“I’ve got the next 5 days off!!!!!” she screams. “What do you wanna do? What do you wanna do???!!! Tell me, now!!”
After 5 weeks in New Zealand. 13 hours on a plane, a 43 hour Friday and many beers, I’ve no fricking idea!!
But Miranda does, and we’re starting with the “Fan Expo” tomorrow.

A great night and an epic day concludes back at Burrards. As everyone sidles off in taxis I’m grateful I only need to climb the stairs.

In the morning I just need to get my stuff and my car to my downtown hotel. An easy enough task, except downtown’s gridlocked.
The Vancouverites are celebrating the date 4/20 by gathering to smoke marijuana openly. After a year in Amsterdam this seems like an odd thing to get excited about, so I fume in my car.
Eventually I reach the hotel, and head for the Expo. I know I’m getting close when a large woman in a superhero costume bounds past me on the street.

I’ve heard about Fan conventions before. I’ve watched a fair bit of sci-fi and recognize some of the star names and know the movies, but I’m still taken aback by the sheer enthusiasm of the fans. I walk around the show, smile at the stalls of witty T-shirt slogans, peer from a distance at the celebrities:
Uhura, Spike and Dru from Buffy, that scary bloke from Prison Break, David Prowse, Elvira….
But it’s the paying customers’ outfits that make the show special. People haven’t just bought a plastic uniform and a poxy light-sabre, they’ve gone the whole hog and made outfits of their favourites from sci-fi, manga, cartoons, video games…
“How long did your outfit take to make?”
“Oh. I spent hundreds of hours……. just on the holster”

Speaking of outfits, Miranda is dressed as Rainbow Bright. I’ve no idea what that is, but the outfit’s fantastic, and helping draw attention to Sam’s booth.
“Mercury” is Samuel Blondahl’s first book. He has the second ready to go and the third of the trilogy almost done. There’s a pile of books on the table so I skim-read the prologue and find myself torn between telling people about the book, looking at more people’s outfits or sitting and reading Mercury.

A couple more of Mir’s friends turn up. Les is quiet, Chris is anything but. He loves to talk to people, so drags me round the room, introducing us to anyone in an impressive outfit and posing them for pictures. I finish the afternoon with a camera full of images of green-skinned people.

Sam has a dinner date with Darth Vader. Roland has gone to work, and Chris is busy, but Les joins me and Mir for a nice dinner. Then we have drinks at the posh hotel where Miranda used to work: The Fairmont.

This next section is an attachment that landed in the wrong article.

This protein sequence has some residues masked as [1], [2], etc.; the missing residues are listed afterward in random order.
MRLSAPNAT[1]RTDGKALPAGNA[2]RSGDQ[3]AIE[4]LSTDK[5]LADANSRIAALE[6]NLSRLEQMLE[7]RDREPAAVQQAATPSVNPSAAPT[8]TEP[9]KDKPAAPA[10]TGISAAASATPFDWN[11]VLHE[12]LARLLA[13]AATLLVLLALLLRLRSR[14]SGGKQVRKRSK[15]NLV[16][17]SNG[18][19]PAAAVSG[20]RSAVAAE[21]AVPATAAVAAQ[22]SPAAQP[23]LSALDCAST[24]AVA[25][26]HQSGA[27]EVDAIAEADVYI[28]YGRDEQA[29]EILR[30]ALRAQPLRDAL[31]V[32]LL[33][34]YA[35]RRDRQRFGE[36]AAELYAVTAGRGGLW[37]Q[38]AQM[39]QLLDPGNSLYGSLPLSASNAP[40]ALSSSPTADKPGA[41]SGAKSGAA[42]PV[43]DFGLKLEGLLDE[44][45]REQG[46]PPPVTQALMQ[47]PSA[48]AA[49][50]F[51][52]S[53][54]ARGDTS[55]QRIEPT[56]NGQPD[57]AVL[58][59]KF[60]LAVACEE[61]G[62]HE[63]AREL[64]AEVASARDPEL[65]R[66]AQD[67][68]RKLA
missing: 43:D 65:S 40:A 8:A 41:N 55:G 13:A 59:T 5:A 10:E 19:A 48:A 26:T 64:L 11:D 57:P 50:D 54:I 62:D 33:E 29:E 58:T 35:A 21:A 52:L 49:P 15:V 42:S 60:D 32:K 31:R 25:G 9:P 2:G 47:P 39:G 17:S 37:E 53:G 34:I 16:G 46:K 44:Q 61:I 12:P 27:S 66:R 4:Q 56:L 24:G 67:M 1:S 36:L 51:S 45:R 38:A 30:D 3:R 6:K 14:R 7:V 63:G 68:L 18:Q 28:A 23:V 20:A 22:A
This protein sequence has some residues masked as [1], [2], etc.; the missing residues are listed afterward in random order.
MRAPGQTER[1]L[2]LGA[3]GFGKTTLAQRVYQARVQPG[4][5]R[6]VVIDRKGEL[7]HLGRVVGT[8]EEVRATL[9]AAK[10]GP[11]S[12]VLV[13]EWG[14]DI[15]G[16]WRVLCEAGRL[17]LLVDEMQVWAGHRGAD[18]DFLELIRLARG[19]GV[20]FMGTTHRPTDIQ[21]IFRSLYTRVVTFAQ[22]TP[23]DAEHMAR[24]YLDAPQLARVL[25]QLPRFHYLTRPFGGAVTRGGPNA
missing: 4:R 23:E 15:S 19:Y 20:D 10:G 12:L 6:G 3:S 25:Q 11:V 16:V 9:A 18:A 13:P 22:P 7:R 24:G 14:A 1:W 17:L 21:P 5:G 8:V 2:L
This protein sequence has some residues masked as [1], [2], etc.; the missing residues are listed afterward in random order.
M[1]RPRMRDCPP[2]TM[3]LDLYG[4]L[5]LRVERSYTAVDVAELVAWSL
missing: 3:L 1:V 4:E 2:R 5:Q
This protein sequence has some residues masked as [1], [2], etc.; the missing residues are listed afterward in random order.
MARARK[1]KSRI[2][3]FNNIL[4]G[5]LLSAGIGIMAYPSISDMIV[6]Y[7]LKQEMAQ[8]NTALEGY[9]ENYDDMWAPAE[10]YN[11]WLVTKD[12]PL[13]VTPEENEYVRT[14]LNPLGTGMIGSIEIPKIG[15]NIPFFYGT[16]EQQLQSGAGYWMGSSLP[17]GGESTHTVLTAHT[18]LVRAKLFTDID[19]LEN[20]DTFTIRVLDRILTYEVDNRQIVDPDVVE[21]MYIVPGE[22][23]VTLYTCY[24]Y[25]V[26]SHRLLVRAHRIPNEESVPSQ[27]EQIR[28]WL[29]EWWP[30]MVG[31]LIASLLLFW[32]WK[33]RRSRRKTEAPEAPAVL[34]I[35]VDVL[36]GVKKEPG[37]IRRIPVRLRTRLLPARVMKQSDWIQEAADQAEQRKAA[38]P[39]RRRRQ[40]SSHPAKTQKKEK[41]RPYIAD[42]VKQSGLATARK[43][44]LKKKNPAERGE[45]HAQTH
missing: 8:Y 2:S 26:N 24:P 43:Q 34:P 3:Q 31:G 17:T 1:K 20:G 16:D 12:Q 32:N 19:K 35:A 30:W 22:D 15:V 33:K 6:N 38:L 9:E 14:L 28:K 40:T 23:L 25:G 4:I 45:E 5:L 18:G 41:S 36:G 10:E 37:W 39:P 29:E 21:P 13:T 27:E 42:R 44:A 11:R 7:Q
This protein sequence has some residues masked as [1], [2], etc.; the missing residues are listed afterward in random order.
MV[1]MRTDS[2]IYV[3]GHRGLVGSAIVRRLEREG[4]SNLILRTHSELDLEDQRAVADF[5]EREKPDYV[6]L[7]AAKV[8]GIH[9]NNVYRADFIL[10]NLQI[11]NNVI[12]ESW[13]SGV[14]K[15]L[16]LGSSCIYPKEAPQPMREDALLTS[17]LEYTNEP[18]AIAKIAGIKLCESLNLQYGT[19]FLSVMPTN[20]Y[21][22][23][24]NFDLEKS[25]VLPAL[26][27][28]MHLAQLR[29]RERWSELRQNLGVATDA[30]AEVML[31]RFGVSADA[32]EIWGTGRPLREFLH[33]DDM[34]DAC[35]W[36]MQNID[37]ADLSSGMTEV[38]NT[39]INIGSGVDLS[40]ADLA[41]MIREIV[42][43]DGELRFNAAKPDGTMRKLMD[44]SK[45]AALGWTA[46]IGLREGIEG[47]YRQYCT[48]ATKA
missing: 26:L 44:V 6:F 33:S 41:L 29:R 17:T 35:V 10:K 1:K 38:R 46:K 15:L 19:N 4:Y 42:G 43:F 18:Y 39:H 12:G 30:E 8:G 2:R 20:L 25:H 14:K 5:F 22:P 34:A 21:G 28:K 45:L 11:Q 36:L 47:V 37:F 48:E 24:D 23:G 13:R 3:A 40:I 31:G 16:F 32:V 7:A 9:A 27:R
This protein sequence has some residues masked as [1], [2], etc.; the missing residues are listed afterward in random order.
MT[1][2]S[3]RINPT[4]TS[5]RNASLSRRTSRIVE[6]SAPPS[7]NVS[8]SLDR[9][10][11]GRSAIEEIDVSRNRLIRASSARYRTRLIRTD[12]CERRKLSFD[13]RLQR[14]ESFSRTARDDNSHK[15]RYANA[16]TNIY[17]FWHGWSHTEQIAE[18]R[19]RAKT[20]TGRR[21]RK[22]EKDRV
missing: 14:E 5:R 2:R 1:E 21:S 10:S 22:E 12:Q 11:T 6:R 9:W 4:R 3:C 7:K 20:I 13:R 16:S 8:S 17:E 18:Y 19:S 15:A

It’s turning into another big night. Sam rejoins us, but he has to be alert tomorrow: there’s a whole ‘nother day to go at the expo. Mir reluctantly also departs, leaving me and Les. I’m battered after lots of standing, and quite a bit of drinking so I’m only ready for one thing.
“Shall we go to the After Party?” asks Les.
“You betcha!”

…and what a party. I’ve never been in a club with so many people looking so happy and so willing to talk.
“What’ve you come as?” is usually an insult, but here it’s a great opening line. I meet Ghostbusters, Manga characters, some girl called “Faye Valentine” and several Doctor Who’s.
Unsurprisingly, I’m not up in time for breakfast.

Sunday, and expo again. No Chris today, but Roland’s here and dressed as, er, “Tuxedo Mask”? Miranda’s come as “Sailor Moon” today, which is a big hit with any Japanese people we encounter. Her dad is also here, and meeting him explains where Mir got some of her whacky, engaging, inspiring and puzzling nature from.

Sam is still working hard, pressing the flesh and smiling, until it’s time to pack up.
We head to some more great bars. Roland helps me work my way through seemingly every beer ever brewed in Canada. Eventually we arrive at Goth night. I’m expecting all kinds of madness, but it’s Sunday and pretty quiet. We dance to a fairly eclectic selection of music. It seems like anything’s OK as long as it’s not happy. The others leave me again since they have to get up early, but they don’t miss much.

In the morning I’m knackered. I miss breakfast again. The long good Friday plus a weekend of drinking, dancing and standing around has taken it’s toll on my legs. I wonder what Mir has in mind, maybe we could do some cycling to give my legs a change and get a bit of exercise.
I get a text:
“We’re going cycling round Stanley Park”

Miranda proves to be a demon on a bike. Sam and I are struggling to keep up. Though that could be because we’re trying to enjoy the view. Then:
Kerchunk! tinkle, tinkle.
That, of course, is the sound of my chain falling off.
I could fix it in seconds but I’m trying not to get covered in oil so it takes a while. Sam texts Miranda, who’s disappeared ahead.